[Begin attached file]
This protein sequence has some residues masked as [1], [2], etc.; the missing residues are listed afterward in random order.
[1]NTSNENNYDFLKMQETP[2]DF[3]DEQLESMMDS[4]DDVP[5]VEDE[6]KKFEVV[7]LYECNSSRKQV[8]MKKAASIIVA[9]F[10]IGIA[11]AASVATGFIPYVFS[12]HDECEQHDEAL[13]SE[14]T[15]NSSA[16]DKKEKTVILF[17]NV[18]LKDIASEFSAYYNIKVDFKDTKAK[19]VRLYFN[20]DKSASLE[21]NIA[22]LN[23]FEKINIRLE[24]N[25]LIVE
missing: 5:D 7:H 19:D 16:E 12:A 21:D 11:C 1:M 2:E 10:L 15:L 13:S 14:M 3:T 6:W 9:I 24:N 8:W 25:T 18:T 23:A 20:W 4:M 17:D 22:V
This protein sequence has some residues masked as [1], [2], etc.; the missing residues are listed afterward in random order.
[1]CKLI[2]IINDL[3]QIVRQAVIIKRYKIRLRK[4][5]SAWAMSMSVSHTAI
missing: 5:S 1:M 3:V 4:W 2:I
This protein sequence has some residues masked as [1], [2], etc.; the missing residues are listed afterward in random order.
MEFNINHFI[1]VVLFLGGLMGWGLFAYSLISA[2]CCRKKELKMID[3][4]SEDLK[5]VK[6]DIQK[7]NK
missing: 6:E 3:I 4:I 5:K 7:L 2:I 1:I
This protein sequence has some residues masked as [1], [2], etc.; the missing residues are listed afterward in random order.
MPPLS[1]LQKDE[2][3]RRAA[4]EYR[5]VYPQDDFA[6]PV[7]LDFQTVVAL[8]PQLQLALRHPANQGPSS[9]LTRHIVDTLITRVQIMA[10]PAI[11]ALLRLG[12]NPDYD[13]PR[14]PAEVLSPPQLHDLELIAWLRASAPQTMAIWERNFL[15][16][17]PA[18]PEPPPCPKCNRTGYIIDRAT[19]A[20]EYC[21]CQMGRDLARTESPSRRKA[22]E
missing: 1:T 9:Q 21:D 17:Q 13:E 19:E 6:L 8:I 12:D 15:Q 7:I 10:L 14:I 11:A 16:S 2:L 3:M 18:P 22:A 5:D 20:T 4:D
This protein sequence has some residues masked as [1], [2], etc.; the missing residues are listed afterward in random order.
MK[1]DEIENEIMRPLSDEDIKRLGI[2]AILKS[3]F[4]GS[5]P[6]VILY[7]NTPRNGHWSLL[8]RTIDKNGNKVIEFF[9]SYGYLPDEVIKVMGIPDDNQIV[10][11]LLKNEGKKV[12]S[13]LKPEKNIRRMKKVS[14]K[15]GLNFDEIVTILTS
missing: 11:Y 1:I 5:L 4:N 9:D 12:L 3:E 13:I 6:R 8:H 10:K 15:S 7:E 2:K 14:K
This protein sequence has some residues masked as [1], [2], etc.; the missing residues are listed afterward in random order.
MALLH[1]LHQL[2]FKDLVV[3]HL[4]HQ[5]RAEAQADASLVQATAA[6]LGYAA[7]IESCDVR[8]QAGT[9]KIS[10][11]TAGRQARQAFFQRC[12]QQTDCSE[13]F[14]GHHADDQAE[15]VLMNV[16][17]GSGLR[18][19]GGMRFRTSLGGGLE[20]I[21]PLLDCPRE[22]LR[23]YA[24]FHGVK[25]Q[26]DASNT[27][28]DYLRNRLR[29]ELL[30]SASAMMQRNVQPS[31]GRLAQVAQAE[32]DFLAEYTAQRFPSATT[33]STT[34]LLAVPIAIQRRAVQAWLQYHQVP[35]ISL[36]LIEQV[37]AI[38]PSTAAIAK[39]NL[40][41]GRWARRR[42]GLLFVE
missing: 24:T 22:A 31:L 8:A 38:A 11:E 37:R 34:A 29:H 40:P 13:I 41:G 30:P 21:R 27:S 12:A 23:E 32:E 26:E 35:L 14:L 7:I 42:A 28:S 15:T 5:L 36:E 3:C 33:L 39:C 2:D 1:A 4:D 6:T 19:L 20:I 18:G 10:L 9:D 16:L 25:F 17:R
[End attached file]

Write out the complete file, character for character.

This protein sequence has some residues masked as [1], [2], etc.; the missing residues are listed afterward in random order.
[1]NTSNENNYDFLKMQETP[2]DF[3]DEQLESMMDS[4]DDVP[5]VEDE[6]KKFEVV[7]LYECNSSRKQV[8]MKKAASIIVA[9]F[10]IGIA[11]AASVATGFIPYVFS[12]HDECEQHDEAL[13]SE[14]T[15]NSSA[16]DKKEKTVILF[17]NV[18]LKDIASEFSAYYNIKVDFKDTKAK[19]VRLYFN[20]DKSASLE[21]NIA[22]LN[23]FEKINIRLE[24]N[25]LIVE
missing: 5:D 7:H 19:D 16:E 12:A 21:D 11:C 1:M 2:E 10:L 15:L 13:S 14:M 3:T 6:W 9:I 24:N 8:W 25:T 18:T 23:A 20:W 4:M 17:D 22:V
This protein sequence has some residues masked as [1], [2], etc.; the missing residues are listed afterward in random order.
[1]CKLI[2]IINDL[3]QIVRQAVIIKRYKIRLRK[4][5]SAWAMSMSVSHTAI
missing: 5:S 1:M 3:V 4:W 2:I
This protein sequence has some residues masked as [1], [2], etc.; the missing residues are listed afterward in random order.
MEFNINHFI[1]VVLFLGGLMGWGLFAYSLISA[2]CCRKKELKMID[3][4]SEDLK[5]VK[6]DIQK[7]NK
missing: 6:E 3:I 4:I 5:K 7:L 2:I 1:I
This protein sequence has some residues masked as [1], [2], etc.; the missing residues are listed afterward in random order.
MPPLS[1]LQKDE[2][3]RRAA[4]EYR[5]VYPQDDFA[6]PV[7]LDFQTVVAL[8]PQLQLALRHPANQGPSS[9]LTRHIVDTLITRVQIMA[10]PAI[11]ALLRLG[12]NPDYD[13]PR[14]PAEVLSPPQLHDLELIAWLRASAPQTMAIWERNFL[15][16][17]PA[18]PEPPPCPKCNRTGYIIDRAT[19]A[20]EYC[21]CQMGRDLARTESPSRRKA[22]E
missing: 1:T 9:Q 21:D 17:Q 13:E 19:E 6:L 8:I 12:D 15:Q 7:I 10:L 14:I 11:A 16:S 2:L 3:M 18:P 22:A 5:D 20:T 4:D
This protein sequence has some residues masked as [1], [2], etc.; the missing residues are listed afterward in random order.
MK[1]DEIENEIMRPLSDEDIKRLGI[2]AILKS[3]F[4]GS[5]P[6]VILY[7]NTPRNGHWSLL[8]RTIDKNGNKVIEFF[9]SYGYLPDEVIKVMGIPDDNQIV[10][11]LLKNEGKKV[12]S[13]LKPEKNIRRMKKVS[14]K[15]GLNFDEIVTILTS
missing: 11:Y 1:I 5:L 4:N 9:D 12:L 3:E 13:I 6:R 8:H 10:K 15:S 7:E 2:K 14:K
This protein sequence has some residues masked as [1], [2], etc.; the missing residues are listed afterward in random order.
MALLH[1]LHQL[2]FKDLVV[3]HL[4]HQ[5]RAEAQADASLVQATAA[6]LGYAA[7]IESCDVR[8]QAGT[9]KIS[10][11]TAGRQARQAFFQRC[12]QQTDCSE[13]F[14]GHHADDQAE[15]VLMNV[16][17]GSGLR[18][19]GGMRFRTSLGGGLE[20]I[21]PLLDCPRE[22]LR[23]YA[24]FHGVK[25]Q[26]DASNT[27][28]DYLRNRLR[29]ELL[30]SASAMMQRNVQPS[31]GRLAQVAQAE[32]DFLAEYTAQRFPSATT[33]STT[34]LLAVPIAIQRRAVQAWLQYHQVP[35]ISL[36]LIEQV[37]AI[38]PSTAAIAK[39]NL[40][41]GRWARRR[42]GLLFVE
missing: 24:T 22:A 31:L 8:A 38:A 11:E 37:R 34:A 29:H 40:P 13:I 41:G 30:P 21:R 27:S 12:A 23:E 32:E 26:E 35:L 14:L 7:I 42:A 28:S 15:T 5:L 36:E 3:C 33:L 39:C 2:D 1:A 4:D 6:T 19:L 20:I 18:G 10:L 9:D 16:L 25:F 17:R